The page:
Broadway had a ho-hum week typical of January — save for one new show that’s performing at a Hamilton-ian level in terms of ticket sales and bodies in seats. That would be Dear Evan Hansen, whose producing cadre includes the Shubert Organization, virtually every major independent Broadway player and two of the country’s top non-profit theaters.
Add to that mix a star-status performance from Ben Platt in the title role, a score by La La Land Oscar nominees Benj Pasek and Justin Paul, book by Masters Of Sex writer Steven Levenson, staging by Rent and Next To Normal director Michael Greif, and orchestrations by Hamilton‘s Alex Lacamoire — and you have all the makings of a hit.
Of course, as any Broadway veteran will tell you, you also have the makings of a flop. But in the case of Dear Evan Hansen, the added carbonation of almost universal critical acclaim, must-see word-of-mouth and, yes, perhaps the unavailability of Ham tickets before the kids move back in after college, all have conspired to keep the show humming comfortably in the black and above capacity at the Shubert Organization’s 984-seat Music Box Theatre.
Modestly capitalized at $9.5 million, the show began previews 11 weeks ago and has grossed just shy of $11 million (call it $10 million in real money when you deduct credit card and other fees). For the week that ended Sunday, the show sold $1.104 million in tickets, 3 per cent over the gross potential and a slight gain over the previous week. Every seat was filled and then some, at 1.6 per cent beyond SRO. With a tight hand on the till, the show has weekly running costs well below $600K, suggesting quick recoupment for all those investors, led by Stacey Mindich, who have thus far kept the top premium ticket price at $297. Average ticket price paid last week was $138.08, almost a C-note less than Hamilton‘s Street leading $229.17.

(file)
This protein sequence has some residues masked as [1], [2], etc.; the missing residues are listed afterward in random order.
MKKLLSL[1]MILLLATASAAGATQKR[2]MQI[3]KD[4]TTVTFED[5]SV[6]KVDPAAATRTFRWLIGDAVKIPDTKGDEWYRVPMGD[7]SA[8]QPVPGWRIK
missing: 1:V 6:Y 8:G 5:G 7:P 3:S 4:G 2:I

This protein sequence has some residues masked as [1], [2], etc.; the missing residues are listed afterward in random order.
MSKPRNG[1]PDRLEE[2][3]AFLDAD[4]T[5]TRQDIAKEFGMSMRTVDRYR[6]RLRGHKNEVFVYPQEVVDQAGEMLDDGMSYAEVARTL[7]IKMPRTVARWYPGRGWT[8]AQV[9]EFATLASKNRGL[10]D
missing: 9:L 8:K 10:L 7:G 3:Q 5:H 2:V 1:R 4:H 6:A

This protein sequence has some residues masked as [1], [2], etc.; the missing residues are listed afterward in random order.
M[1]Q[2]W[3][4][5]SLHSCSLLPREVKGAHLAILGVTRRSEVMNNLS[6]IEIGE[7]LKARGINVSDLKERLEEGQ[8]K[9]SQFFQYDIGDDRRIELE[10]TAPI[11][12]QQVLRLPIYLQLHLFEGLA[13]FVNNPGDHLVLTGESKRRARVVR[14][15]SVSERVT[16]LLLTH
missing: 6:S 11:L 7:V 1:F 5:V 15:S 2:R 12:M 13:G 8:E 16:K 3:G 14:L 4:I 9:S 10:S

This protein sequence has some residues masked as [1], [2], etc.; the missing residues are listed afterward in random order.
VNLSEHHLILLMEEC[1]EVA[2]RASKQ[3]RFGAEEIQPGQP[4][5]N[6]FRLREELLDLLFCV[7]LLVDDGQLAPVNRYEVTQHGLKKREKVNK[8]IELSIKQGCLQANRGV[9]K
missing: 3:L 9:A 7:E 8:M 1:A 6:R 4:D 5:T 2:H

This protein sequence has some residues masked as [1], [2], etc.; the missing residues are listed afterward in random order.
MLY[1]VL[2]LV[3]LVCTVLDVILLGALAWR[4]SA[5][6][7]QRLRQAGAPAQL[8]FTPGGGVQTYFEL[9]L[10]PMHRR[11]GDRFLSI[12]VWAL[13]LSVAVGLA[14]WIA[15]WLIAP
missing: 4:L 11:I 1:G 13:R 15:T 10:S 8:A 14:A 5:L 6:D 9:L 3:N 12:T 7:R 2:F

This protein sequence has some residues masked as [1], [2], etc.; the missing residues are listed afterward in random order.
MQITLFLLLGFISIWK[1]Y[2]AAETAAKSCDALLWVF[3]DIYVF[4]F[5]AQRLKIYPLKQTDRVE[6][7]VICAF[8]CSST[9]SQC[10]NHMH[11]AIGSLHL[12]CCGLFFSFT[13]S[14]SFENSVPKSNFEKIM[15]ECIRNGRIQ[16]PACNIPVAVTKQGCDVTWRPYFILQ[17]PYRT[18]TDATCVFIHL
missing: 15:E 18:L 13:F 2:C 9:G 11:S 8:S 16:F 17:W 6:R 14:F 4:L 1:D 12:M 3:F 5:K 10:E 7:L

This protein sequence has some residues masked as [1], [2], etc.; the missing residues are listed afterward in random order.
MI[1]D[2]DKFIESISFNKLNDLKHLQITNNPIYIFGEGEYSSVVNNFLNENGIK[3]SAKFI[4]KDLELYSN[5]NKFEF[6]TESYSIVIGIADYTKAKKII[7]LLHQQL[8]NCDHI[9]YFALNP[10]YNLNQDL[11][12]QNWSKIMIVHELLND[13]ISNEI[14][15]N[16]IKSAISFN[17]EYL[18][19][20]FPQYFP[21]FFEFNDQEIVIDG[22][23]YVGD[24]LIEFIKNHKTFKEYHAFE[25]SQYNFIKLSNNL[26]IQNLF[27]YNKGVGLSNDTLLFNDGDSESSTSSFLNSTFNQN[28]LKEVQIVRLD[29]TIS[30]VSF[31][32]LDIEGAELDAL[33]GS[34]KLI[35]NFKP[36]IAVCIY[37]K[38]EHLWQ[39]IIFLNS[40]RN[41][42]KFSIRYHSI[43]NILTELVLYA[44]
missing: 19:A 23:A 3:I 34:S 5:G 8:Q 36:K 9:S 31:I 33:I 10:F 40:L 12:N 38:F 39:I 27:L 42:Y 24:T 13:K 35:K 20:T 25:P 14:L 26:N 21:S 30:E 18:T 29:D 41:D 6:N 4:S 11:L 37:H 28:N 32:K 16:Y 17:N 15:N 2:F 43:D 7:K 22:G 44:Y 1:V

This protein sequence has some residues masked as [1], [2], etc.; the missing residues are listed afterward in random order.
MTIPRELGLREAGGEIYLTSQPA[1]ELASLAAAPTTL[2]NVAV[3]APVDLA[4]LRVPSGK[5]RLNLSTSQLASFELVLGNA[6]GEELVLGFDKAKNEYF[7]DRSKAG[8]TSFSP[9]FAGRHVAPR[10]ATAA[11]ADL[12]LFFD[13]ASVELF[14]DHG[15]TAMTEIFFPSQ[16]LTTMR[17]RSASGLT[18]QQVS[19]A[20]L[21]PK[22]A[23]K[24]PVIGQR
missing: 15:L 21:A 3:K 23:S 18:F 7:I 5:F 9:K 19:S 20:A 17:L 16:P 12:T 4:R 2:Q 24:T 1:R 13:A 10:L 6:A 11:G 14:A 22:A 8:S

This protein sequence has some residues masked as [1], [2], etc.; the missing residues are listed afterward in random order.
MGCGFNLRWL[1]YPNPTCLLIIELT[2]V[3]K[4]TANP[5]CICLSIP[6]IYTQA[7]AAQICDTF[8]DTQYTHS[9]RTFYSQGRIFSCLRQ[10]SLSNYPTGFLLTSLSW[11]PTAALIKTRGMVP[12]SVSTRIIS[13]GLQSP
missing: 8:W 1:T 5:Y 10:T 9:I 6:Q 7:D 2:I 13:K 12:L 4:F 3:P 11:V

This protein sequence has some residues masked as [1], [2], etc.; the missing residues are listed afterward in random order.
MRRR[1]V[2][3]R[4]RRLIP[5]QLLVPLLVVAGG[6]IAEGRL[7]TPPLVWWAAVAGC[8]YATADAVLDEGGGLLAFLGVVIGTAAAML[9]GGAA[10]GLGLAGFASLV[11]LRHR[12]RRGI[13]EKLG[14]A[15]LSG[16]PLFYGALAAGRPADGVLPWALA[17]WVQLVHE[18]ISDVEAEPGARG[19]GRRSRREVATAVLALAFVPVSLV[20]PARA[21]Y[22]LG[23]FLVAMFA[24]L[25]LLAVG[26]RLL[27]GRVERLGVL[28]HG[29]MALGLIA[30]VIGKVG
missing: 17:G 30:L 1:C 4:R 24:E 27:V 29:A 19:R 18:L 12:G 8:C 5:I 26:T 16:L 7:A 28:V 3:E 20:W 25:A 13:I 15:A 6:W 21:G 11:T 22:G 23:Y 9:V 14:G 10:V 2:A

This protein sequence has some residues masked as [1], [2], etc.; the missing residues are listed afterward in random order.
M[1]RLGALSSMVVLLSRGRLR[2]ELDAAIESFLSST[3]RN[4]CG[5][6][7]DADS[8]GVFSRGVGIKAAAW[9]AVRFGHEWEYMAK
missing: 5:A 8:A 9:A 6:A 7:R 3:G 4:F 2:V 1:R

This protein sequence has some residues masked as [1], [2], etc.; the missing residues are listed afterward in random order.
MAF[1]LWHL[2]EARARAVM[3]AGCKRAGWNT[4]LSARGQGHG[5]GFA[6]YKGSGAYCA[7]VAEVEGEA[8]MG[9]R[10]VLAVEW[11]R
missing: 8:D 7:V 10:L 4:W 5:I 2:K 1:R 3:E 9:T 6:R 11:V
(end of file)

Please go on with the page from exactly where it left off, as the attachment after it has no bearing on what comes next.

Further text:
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Dear Evan Hansen has a jump on one of the busiest spring seasons in memory; there will be plenty of serious competition come Tony nominations time at the end of April. And there’s already a lineup that includes A Bronx Tale The Musical and Natasha, Pierre & The Great Comet Of 1812, both of which also are weathering the January freeze with alacrity. So far, however, the touching tuner about the shy kid swept up in a social-media maelstrom that spins way out of control is looking very dear indeed.
Week 36 of the 2016-2017 season saw total sales of $21.08 million for 21 shows, almost 3 per cent off from Week 35, according to the trade group Broadway League. John Slattery, Nathan Lane, John Goodman, Sherie Rene Scott and the rest of the Windy City crowd from The Front Page took their final bows to a full house paying $1.07 million, or 80 percent of potential, at the Shuberts’ Broadhurst Theatre after a mostly celebrated and profitable limited run.
Hamilton, at the Nederlander Organization’s Richard Rodgers, continues to ignore the winter doldrums, posting $2.46 million in sales. The Book Of Mormon, at Jujamcyn Theatres’ Eugene O’Neill, also continues to operate above capacity, posting sales of $1.3 million and an average ticket price of $150.59.
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